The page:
Here, we report a case of severe anaphylactic reaction in an 18-year-old male, a known case of cerebral malaria. The investigation of the transfusion reaction was carried out retrospectively, which revealed a significant elevation of serum IgE and IgG detected by gel column hemagglutination. This case merits reporting because of its classical presentation of severe anaphylactic reaction in a non -IgA-deficient, IgE- and IgG-mediated platelet transfusion recipient. It also emphasizes the role of prospective and complete investigation of transfusion reaction in mild allergic reactions.

 Case Report



An 18-year-old male patient presented with the signs and symptoms of continuous, high-grade fever without chills and rigors since one week. He also had associated vomiting, altered sensorium, and was unconscious with delirium of one-day duration. On examination, the patient was unconscious, pulse: 82/minute, respiratory rate: 14/minute, blood pressure (BP): 110/60 mm of Hg. On auscultation, S1 and S2 were heard, and lungs were clear. There was no organomegaly, but tenderness in the right hypochondrium was present. Plantars were downgoing; he was started on antimalarial therapy. As per altered sensorium and deterioration, mechanical ventilation and intubation were done.

Basic laboratory investigations were done. Hemoglobin was 12.9g/dL, total leukocyte count was normal with normal differential count, and there was severe thrombocytopenia. Erythrocyte sedimentation rate (ESR) was normal. Plasmodium falciparum ring forms: 1/1000 RBC were seen. Complete urine examination showed trace amount of albumin. Biochemical analysis showed elevated serum bilirubin (2.4mg/dL), alkaline phosphatase, and transaminases. Disseminated intravascular coagulation (DIC) profile showed prolonged prothrombin time (PT), activated partial thromboplastin time (APTT), fibrinogen -64mg/dL, and markedly reduced platelets. Lactate dehydrogenase was raised significantly.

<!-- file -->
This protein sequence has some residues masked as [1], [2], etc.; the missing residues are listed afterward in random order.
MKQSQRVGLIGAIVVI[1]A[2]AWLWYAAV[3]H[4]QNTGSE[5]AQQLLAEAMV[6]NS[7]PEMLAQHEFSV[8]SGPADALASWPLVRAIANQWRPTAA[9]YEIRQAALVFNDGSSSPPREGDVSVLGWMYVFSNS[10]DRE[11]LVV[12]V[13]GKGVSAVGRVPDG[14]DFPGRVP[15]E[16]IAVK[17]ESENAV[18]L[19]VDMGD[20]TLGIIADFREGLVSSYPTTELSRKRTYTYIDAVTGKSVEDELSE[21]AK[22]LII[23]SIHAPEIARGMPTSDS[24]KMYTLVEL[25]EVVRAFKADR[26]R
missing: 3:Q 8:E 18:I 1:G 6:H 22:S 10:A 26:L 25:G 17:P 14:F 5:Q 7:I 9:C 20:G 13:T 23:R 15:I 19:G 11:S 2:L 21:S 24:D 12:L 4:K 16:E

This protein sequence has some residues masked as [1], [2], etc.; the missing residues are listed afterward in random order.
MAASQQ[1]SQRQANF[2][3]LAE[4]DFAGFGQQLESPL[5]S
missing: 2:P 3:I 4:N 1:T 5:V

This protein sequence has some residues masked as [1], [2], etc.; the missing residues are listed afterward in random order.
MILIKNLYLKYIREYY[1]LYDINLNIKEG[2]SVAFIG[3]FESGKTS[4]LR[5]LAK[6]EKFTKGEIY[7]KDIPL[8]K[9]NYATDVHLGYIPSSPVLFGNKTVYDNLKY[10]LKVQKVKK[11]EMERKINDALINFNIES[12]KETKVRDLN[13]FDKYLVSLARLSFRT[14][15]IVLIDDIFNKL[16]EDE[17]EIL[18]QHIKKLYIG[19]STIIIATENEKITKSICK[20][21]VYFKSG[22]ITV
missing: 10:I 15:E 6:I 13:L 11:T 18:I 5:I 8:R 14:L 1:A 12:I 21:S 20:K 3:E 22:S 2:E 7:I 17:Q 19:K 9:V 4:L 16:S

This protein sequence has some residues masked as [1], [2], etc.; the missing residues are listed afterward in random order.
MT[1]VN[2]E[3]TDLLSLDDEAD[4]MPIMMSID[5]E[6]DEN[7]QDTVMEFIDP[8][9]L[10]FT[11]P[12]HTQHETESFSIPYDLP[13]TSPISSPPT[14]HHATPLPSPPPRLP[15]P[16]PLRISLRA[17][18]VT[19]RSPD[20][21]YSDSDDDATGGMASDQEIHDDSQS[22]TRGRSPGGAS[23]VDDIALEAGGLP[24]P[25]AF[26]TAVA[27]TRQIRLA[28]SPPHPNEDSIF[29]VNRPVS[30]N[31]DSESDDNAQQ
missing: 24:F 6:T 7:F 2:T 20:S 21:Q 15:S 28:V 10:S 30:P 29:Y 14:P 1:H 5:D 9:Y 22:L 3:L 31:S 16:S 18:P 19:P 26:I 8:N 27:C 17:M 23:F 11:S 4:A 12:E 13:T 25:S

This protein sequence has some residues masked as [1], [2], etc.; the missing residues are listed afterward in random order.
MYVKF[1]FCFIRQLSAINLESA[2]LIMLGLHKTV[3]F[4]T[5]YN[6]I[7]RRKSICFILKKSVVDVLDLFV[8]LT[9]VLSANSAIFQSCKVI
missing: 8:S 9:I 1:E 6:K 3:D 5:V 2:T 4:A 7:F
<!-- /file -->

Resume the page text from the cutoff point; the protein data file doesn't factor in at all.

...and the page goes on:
The patient received blood components and platelets, and requested for fresh frozen plasma in view of DIC. Transfusion therapy received by the patient from day one of admission until death was reviewed [Table 1] and the description of the anaphylactic reaction [Table 2] was taken into consideration for investigating the adverse reaction. During the same period, plasma units of the same implicated platelet components were transfused to three different patients with bleeding, without any adverse transfusion reactions.{Table 1}{Table 2}